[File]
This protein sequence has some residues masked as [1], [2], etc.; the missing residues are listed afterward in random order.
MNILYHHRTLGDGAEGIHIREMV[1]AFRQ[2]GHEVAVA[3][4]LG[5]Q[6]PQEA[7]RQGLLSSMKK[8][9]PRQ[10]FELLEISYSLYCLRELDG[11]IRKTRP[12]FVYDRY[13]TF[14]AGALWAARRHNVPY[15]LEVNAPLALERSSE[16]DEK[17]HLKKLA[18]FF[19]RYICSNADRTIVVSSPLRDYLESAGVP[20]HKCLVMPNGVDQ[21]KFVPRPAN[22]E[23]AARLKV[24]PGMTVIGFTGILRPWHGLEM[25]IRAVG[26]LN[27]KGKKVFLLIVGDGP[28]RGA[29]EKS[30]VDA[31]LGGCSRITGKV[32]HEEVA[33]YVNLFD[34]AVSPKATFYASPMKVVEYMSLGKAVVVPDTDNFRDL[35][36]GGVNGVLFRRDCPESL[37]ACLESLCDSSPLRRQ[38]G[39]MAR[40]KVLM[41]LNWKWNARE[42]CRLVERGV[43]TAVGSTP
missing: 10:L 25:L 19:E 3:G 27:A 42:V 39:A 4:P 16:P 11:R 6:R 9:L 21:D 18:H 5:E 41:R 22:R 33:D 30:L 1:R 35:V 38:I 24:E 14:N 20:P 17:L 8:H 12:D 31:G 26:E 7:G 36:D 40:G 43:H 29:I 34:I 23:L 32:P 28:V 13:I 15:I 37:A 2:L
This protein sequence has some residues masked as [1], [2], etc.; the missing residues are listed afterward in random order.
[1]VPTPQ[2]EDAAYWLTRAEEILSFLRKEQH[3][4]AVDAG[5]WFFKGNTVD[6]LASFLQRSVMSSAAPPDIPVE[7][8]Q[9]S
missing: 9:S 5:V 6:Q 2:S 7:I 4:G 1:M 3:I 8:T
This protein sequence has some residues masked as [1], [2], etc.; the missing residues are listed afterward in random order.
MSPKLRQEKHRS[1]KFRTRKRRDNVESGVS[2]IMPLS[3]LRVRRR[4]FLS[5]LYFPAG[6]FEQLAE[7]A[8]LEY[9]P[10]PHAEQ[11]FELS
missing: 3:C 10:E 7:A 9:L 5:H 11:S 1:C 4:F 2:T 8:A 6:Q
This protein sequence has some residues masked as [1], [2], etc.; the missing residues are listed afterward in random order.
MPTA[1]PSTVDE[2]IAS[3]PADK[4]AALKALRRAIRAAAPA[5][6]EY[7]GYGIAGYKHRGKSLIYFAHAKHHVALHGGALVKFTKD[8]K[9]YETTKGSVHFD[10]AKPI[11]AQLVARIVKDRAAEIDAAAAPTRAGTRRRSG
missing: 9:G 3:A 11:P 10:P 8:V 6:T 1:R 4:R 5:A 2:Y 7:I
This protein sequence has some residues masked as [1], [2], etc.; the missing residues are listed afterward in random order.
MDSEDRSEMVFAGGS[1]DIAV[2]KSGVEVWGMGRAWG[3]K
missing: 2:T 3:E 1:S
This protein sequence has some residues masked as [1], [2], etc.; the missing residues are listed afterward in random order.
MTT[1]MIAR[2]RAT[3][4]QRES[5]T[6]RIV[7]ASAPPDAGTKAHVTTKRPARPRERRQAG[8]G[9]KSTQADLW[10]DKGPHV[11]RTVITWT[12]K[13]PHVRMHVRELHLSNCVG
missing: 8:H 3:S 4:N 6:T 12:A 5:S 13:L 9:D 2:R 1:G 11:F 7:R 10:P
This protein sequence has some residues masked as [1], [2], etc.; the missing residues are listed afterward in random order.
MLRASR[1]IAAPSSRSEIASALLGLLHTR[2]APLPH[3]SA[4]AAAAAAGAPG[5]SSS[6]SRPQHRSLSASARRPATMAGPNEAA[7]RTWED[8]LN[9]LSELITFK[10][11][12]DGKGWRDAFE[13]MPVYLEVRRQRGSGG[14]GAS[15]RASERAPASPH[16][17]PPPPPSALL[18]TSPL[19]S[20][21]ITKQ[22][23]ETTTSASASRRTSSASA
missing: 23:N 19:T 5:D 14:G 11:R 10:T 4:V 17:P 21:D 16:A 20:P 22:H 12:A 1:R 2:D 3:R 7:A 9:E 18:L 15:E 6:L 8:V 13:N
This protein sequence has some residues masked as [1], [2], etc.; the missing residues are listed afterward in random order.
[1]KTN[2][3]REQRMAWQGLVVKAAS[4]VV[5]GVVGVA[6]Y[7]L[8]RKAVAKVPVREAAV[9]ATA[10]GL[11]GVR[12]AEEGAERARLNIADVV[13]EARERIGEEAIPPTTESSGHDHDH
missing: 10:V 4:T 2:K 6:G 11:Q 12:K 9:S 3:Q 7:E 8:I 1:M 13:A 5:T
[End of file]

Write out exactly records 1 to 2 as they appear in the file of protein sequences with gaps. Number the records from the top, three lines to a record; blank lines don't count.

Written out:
This protein sequence has some residues masked as [1], [2], etc.; the missing residues are listed afterward in random order.
MNILYHHRTLGDGAEGIHIREMV[1]AFRQ[2]GHEVAVA[3][4]LG[5]Q[6]PQEA[7]RQGLLSSMKK[8][9]PRQ[10]FELLEISYSLYCLRELDG[11]IRKTRP[12]FVYDRY[13]TF[14]AGALWAARRHNVPY[15]LEVNAPLALERSSE[16]DEK[17]HLKKLA[18]FF[19]RYICSNADRTIVVSSPLRDYLESAGVP[20]HKCLVMPNGVDQ[21]KFVPRPAN[22]E[23]AARLKV[24]PGMTVIGFTGILRPWHGLEM[25]IRAVG[26]LN[27]KGKKVFLLIVGDGP[28]RGA[29]EKS[30]VDA[31]LGGCSRITGKV[32]HEEVA[33]YVNLFD[34]AVSPKATFYASPMKVVEYMSLGKAVVVPDTDNFRDL[35][36]GGVNGVLFRRDCPESL[37]ACLESLCDSSPLRRQ[38]G[39]MAR[40]KVLM[41]LNWKWNARE[42]CRLVERGV[43]TAVGSTP
missing: 10:L 25:L 19:E 3:G 27:A 42:V 39:A 4:P 16:P 11:R 6:R 9:L 21:D 18:H 5:E 41:R 22:R 33:D 30:L 1:R 35:V 38:I 24:E 14:N 20:P 17:L 8:H 12:D 31:G 26:E 7:G 36:D 40:G 43:H 29:I 34:I 23:L 32:P 28:V 13:I 15:I 37:A 2:L
This protein sequence has some residues masked as [1], [2], etc.; the missing residues are listed afterward in random order.
[1]VPTPQ[2]EDAAYWLTRAEEILSFLRKEQH[3][4]AVDAG[5]WFFKGNTVD[6]LASFLQRSVMSSAAPPDIPVE[7][8]Q[9]S
missing: 9:S 5:V 6:Q 2:S 7:I 4:G 1:M 3:I 8:T